Flash, or solid-state drive, storage seemed ready to seize the spotlight four or five years ago, but fell short when users found that the downsides -- namely, limited write cycles and high cost -- didn't outweigh the performance benefits. But technology has improved and storage demands today are high, calling for some new approaches to avoid bottlenecks and amp up performance with improved IOPS. Here's what you need to know about using solid-state drive (SSD) storage in your virtualization environment.
1. Why do you need flash today?
SSD storage holds a couple of key advantages over traditional hard disk drives: It's faster, cooler and quieter, without moving parts that can break or wear out. Its speed comes from its ability to respond to I/O requests approximately 1,000 times faster than a hard drive can. One type of solid-state storage -- NAND flash -- is generally what's referred to as "flash" when talking about enterprise storage.
For the virtualization administrator, there are some emerging VMware technologies that will require flash. VMware's forthcoming VSAN, part of its software-defined data center vision, will require at least one local SSD per vSphere host, plus one local hard drive per host. (Implementing the VSAN will require a minimum of three vSphere hosts.)
VMware vSphere Flash Read Cache, previously vFlash, became part of the vSphere package in version 5.5. That feature also requires that a host have a local solid-state drive as a caching layer. That's only read caching, though, not write caching, which can be a sticking point for potential flash users.
Enterprises may look at solid-state storage to improve performance when higher IOPS are required. SSDs are often chosen for specific purposes or projects -- for example, a storage-intensive VDI implementation, or to move backup data more quickly to the cloud.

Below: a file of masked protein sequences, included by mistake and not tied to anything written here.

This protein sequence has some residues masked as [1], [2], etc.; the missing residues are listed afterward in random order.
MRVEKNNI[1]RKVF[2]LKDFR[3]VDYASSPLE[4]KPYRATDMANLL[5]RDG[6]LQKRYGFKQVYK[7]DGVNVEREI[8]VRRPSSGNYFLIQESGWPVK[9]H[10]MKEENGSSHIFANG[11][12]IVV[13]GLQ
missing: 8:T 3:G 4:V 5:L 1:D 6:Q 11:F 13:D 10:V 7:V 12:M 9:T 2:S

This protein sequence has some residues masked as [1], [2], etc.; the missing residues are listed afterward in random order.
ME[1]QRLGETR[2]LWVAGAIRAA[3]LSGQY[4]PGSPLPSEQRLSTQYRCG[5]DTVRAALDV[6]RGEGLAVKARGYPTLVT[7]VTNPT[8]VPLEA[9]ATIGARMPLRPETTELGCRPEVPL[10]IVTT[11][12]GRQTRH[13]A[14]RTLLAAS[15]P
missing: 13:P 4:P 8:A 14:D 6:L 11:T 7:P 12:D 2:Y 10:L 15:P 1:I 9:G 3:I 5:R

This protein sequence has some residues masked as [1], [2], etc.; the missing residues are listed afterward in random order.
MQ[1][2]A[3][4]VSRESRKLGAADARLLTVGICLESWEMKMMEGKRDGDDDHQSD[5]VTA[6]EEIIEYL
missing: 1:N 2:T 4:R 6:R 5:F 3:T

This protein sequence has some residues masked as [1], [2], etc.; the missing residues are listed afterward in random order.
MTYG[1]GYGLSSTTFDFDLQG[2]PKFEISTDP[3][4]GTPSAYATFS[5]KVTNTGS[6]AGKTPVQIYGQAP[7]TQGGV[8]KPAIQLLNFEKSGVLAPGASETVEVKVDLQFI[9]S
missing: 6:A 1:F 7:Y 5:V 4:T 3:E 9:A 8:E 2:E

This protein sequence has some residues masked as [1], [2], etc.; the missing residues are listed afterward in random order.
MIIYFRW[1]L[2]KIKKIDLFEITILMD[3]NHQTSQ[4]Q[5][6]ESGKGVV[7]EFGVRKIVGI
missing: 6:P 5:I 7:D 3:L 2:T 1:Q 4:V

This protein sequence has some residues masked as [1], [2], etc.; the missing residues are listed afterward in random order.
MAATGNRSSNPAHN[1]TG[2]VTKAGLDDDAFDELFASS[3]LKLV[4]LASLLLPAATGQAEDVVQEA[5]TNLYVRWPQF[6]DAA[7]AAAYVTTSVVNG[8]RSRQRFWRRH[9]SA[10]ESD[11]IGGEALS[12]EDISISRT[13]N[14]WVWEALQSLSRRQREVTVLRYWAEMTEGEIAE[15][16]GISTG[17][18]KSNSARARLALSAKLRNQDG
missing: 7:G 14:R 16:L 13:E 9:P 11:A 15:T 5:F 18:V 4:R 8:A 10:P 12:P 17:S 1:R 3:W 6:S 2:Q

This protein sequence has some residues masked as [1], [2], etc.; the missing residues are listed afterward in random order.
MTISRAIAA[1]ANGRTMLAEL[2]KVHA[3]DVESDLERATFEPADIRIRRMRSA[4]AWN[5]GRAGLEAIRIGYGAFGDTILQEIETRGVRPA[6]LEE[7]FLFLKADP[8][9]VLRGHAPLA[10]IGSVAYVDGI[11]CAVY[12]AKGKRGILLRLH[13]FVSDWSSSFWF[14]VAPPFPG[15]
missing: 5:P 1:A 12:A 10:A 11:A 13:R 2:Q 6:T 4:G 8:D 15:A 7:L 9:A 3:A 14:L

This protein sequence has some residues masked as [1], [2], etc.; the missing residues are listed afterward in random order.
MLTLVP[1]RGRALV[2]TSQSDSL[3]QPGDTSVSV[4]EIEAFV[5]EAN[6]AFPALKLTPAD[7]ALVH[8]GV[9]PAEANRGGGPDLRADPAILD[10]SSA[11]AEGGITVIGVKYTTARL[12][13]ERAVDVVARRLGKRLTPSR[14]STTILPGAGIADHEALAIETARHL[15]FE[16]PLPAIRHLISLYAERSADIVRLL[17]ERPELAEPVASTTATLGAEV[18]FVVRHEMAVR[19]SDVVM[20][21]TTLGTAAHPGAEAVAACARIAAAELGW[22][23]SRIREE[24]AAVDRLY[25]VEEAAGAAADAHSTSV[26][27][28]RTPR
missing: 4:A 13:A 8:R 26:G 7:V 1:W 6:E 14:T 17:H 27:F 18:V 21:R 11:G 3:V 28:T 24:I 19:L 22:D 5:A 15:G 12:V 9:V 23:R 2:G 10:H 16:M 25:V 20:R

2. Where and how does flash fit into a virtual environment?
Aside from these VMware-specific options, there are many other ways to deploy flash -- so many that it's easy to lose your way in the SSD thicket. A solid-state drive can replace a SAS or SATA hard disk in a traditional array, or can act as local memory cache if a host is running low on RAM.
On the storage front, flash is available in the form of all-flash arrays and hybrid flash arrays. These arrays may contain only read cache, though some have both read and write caching. Hybrid arrays have only a tiny amount of flash (perhaps less than 5%) for a 10% to 20% increase in price. All-flash arrays are more pricey, but promise lower operating costs and better performance. In data centers using tiered storage, an SSD can offer very fast performance as the top tier supporting complex, mission-critical applications.
3. Why shouldn't you use flash today?
There are still several big sticking points with flash storage, and they're the same ones that scared off IT teams five years ago: high cost and slower write speeds. Solid-state costs do continue to fall, and it can be argued that the cost-to-performance ratio that flash offers is actually more cost-effective. But investing in flash is still no small budget item.
Solid-state drives are better used for reading data, rather than writing, due to the nature of the technology. And the nature of flash write cycles is such that blocks of unnecessary data must be erased when new data is written; that cleanup is known as "garbage collection." Writes are much slower than reads on flash technology, and solid-state drives can manage a limited number of writes before wearing out. This "write cliff" has two causes in today's enterprise environments, according to Steve Turgeon of Violin Memory: "Either the technology can't process I/O fast enough, or can't manage garbage collection. Someone's got to clean the SSD arrays up."